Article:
WOMAN'S STOMACH ACHE REALLY A 9-POUND BABY! Jennifer Scollin hadn't been feeling well lately and chalked it up to a stomach bug that was going around. But when the woman woke up Saturday morning with bad stomach pains, she called her boyfriend to come home — and minutes after he did, her water broke. They called 911, and she ended up delivering their second child in an ambulance parked in her driveway. Scollin says she never suspected she might be pregnant. It was only in the last few days that she started to feel poorly. And since the 9-pound, 3-ounce Cole Michael Thomas Dillman is Scollin's second child, she's well versed in what pregnancy (usually) feels like. Mom and baby are doing fine and went home from the hospital Tuesday. -Totally understandable...I think I had a similar feeling the first time I tried one of those new breakfast waffles. ~Rowdy
She's baaaaaaaaaaaaaaaaaaaack! Rachel Canning, the New Jersey teen who gained notoriety for suing her parents for college cash after moving out, scored a $56,000 scholarship with Western New England University. Canning, called “spoiled” by a case investigator, rescinded her demands for $654-a-week in child support and college tuition from her parents, Sean and Elizabeth Canning, three weeks ago. Living with her best friend for nearly four months, the 18-year-old cheerleader moved back home to her parents on March 11. A representative for Western New England confirmed that Canning was indeed accepted into the private school located in Massachusetts. -One wonders what she will major in? Oh, where I could go with that answer...~Rowdy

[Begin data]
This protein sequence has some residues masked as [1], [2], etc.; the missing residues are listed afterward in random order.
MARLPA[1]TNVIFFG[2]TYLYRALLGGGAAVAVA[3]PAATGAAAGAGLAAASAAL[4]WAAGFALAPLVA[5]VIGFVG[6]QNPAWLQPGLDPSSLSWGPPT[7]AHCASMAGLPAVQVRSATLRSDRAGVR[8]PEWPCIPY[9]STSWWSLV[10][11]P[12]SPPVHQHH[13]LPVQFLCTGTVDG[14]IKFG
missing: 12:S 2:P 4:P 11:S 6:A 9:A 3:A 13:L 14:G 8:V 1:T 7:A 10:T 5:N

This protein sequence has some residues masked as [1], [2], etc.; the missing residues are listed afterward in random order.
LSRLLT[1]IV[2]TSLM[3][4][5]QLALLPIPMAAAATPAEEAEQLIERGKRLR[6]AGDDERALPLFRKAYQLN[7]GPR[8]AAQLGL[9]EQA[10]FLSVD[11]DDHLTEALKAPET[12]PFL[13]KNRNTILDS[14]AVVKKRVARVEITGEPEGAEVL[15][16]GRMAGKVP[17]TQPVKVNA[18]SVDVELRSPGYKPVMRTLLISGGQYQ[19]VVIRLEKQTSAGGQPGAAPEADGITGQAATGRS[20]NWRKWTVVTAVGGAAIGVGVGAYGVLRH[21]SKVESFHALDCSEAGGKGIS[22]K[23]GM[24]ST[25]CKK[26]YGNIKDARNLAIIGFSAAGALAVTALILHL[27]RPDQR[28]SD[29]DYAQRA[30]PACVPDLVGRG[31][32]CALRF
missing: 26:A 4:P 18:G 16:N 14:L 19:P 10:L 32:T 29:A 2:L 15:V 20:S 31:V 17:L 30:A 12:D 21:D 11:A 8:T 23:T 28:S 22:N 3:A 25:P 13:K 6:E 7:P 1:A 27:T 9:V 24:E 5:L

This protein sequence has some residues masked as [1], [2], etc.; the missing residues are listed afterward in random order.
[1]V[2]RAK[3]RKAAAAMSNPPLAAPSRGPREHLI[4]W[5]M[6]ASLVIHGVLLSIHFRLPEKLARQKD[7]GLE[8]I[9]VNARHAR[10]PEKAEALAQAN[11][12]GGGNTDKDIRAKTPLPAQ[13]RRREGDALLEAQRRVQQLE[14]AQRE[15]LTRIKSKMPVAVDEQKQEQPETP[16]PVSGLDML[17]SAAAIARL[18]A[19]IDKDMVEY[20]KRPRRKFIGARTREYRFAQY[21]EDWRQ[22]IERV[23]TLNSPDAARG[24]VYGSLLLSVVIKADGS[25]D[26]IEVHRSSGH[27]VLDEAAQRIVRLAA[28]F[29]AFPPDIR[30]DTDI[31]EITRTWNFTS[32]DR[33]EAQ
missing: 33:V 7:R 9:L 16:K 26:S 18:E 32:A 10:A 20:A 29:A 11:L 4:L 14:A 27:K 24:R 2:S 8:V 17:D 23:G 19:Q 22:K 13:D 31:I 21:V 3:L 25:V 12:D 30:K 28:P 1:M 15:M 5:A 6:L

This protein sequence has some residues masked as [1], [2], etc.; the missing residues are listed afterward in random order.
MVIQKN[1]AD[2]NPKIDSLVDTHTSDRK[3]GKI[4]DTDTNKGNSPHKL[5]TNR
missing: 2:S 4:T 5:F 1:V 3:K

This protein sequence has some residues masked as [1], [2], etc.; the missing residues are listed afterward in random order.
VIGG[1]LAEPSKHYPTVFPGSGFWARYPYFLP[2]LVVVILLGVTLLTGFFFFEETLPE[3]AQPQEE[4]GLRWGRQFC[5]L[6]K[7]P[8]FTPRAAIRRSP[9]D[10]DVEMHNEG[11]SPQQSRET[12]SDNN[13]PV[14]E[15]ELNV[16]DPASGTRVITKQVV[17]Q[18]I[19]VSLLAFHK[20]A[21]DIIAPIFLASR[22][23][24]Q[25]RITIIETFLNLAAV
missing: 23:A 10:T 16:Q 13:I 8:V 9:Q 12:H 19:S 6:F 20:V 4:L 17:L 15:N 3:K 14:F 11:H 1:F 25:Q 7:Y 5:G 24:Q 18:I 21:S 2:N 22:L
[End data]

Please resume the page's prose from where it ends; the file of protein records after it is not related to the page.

Mothers might not feel like they have any extra seconds in the day to exercise, but a new study finds that being a more active mom will make your young children more active too. A study from the University of Cambridge published in the journal Pediatrics tracked 554 mothers and their four-year-olds using accelerometers. The data showed that when mothers boosted their physical activity, children's moderate to vigorous activity increased 10 percent. The study isn't perfect. It's not clear whether active moms inspired their children to be more active or if already active children were making their mothers run around after them.